coke-rural marketing research by sanghaviharshil


									                         Name : Kartik Raichura
                              TYBMS B 14
                            Mithibai college.

    How Coca Cola Conquered Rural India .
                A humiliating loss of 400 Million USD in the 2000 and a
flat 2001 made Coca Cola India (CCI) rethink and reinvent its strategies
in India. The flat sales in the urban areas made it clear for the CCI that
they would have to shift focus to the untapped rural markets. Sanjeev
Gupta, the deputy president of Coca Cola India realizing the potential of
the rural market, restructured the strategies and targeted the common
man of the village which resulted in a spectacular growth of 65 % in
urban areas compared to the 33 % growth in rural areas.

                What brought this turn around? What change in
strategies did CCI implement to strike a success ratio of this magnitude?
“The answer lies in three A‟s says of rural marketing” Sanjeev Gupta :

   1.) Affordability
   2.) Acceptability
   3.) Availability

Affordability : The first „A‟ focused on product pricing . The average
income of a rural worker is 42 $ a month. Coca Cola launched a 200 ml
bottle for just Rs.5 ( 10 cents ) , a affordable amount on the pockets of
the rural audience.

Acceptability : The advertisement with the tag line - 'Thanda Matlab
Coca-Cola ' was targeted at rural and semi-urban consumers. The series
of Amir Khan Ads on hill station acting like a nepali and those in a
Punjabi „ Yaara da Tashan‟ were a great success and an important aspect
focusing on acceptability. Except TV ads, CCI also concentrated on
47,000 hatts (weekly markets) and 25,000 melas ( fairs ) held annually in
various parts of the country.

                “ Yara da tashan Ad featuring Amir Khan”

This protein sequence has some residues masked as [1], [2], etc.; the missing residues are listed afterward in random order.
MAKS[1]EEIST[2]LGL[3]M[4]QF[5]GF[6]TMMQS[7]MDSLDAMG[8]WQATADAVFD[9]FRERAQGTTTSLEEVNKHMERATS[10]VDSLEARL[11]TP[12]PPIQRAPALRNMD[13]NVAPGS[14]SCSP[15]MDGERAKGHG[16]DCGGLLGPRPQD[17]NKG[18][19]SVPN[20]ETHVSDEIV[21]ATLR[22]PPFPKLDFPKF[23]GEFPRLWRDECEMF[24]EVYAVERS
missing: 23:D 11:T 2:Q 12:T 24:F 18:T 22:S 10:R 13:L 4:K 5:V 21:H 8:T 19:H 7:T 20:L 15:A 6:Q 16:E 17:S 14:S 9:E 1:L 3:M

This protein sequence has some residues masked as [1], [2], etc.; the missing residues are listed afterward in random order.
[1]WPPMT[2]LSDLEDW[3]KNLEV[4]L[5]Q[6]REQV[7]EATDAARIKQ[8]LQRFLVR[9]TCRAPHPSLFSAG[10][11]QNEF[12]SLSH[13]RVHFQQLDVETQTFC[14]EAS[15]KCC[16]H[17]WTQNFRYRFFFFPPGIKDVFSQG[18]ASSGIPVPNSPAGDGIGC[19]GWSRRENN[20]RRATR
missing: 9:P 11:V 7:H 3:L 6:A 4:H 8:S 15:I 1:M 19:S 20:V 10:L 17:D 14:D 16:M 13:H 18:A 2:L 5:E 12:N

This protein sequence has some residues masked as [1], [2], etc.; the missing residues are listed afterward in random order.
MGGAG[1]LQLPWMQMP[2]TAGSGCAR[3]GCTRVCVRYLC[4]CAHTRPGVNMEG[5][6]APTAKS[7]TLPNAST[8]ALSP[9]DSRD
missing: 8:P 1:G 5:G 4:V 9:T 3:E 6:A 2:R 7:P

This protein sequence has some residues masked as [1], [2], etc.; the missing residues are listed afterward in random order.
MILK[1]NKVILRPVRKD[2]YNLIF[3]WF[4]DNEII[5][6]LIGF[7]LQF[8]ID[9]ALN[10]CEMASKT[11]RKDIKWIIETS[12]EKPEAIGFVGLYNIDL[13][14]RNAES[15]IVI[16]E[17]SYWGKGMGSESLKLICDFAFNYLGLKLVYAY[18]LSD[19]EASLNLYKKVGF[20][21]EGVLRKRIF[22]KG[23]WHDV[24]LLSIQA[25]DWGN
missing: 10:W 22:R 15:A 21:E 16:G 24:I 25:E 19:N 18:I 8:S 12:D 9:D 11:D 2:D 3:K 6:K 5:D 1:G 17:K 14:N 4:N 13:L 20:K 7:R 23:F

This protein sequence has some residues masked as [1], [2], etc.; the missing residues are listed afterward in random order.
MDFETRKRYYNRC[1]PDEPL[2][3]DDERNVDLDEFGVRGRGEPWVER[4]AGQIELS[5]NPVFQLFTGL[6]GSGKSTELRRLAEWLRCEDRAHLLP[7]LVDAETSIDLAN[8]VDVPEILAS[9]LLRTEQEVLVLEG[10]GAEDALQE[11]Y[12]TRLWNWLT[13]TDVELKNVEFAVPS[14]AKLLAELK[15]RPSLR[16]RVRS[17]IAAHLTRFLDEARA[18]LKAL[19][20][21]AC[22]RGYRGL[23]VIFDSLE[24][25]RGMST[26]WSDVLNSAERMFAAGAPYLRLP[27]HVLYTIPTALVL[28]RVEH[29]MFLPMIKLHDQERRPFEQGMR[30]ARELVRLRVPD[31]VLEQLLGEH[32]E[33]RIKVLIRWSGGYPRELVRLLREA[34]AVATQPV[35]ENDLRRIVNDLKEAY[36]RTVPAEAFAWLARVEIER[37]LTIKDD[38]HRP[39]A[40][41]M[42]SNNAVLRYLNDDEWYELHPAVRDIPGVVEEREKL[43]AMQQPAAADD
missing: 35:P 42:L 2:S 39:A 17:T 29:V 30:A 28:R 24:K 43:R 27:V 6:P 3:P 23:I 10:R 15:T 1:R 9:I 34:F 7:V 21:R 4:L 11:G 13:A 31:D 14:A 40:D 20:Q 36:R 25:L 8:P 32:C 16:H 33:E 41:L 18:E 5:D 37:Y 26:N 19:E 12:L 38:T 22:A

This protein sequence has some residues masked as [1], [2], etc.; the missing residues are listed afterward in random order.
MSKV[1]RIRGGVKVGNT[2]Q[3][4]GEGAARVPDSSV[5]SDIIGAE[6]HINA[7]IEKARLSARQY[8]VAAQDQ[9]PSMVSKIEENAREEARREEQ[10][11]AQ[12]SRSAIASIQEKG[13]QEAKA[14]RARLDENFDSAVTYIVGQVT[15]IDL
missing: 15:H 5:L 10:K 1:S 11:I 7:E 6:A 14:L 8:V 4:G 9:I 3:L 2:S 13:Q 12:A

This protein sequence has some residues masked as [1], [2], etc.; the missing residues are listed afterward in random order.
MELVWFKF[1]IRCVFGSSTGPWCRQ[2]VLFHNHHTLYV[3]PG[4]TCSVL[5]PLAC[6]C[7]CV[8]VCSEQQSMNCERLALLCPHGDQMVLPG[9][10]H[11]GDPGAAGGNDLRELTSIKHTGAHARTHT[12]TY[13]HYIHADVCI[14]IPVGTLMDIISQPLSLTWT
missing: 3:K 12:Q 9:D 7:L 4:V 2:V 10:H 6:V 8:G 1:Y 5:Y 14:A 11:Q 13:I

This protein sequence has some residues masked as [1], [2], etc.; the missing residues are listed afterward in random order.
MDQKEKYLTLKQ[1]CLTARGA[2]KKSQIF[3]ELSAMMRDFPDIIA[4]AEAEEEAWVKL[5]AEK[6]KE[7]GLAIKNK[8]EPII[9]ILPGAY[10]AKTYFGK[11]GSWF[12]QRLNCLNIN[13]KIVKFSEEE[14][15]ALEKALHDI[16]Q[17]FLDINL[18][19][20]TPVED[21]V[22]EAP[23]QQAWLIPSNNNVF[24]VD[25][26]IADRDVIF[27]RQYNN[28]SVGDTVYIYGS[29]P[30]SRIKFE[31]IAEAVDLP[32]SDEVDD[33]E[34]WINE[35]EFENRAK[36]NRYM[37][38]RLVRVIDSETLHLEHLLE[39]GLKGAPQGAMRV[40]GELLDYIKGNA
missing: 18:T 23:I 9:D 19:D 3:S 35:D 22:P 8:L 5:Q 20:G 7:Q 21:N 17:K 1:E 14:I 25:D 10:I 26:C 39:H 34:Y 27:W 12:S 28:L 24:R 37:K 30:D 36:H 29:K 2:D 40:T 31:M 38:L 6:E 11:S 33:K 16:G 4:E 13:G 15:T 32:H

Availability :
                 The third „A‟ focused on strengthening its distribution
network there. Rural India meant reaching 6,27,000 villages spread over
32,87,263 square kms; it meant getting distributors to travel 200 kms to
reach five shops with drop sizes of less than a case. It realized that the
centralized distribution system used by the company in the urban areas
would not be suitable for rural areas. In the centralized distribution
system, the product was transported directly from the bottling plants to
retailers. However, CCI realized that this distribution system would not
work in rural markets, as taking stock directly from bottling plants to
retail stores would be very costly due to the long distances to be covered.
CCI started making a hit list of the potential villages from various
districts. To ensure full loads, large distributors (Hubs) were appointed,
and they were supplied from the company's depot in large towns and
cities. Full load supplies were offered twice weekly against payment by
demand draft. On their part, the hubs appointed smaller distributors
(Spokes) in adjoining areas. The smaller distributors undertook fixed
journey plans on a weekly basis and supplied against cash. The
distributors also hired rickshaws (cycle operated vans) that travelled to
villages daily. At another level, the problem of low working capital of the
small retailer was addressed through smaller drop sizes. It was possible
to have smaller drop sizes because of the higher service frequency of the
hub and spoke model.

                    CCI‟s success on India‟s vast, rural markets is a lesson
on how to grow an untapped market. It is an indication that if an MNC
does its home work right and gets the right distribution mix, then it need
not restrict itself to India‟s urban middle class.

Reference :
            Business week , May 27 , 2002
            Financial express , July 12 , 2005

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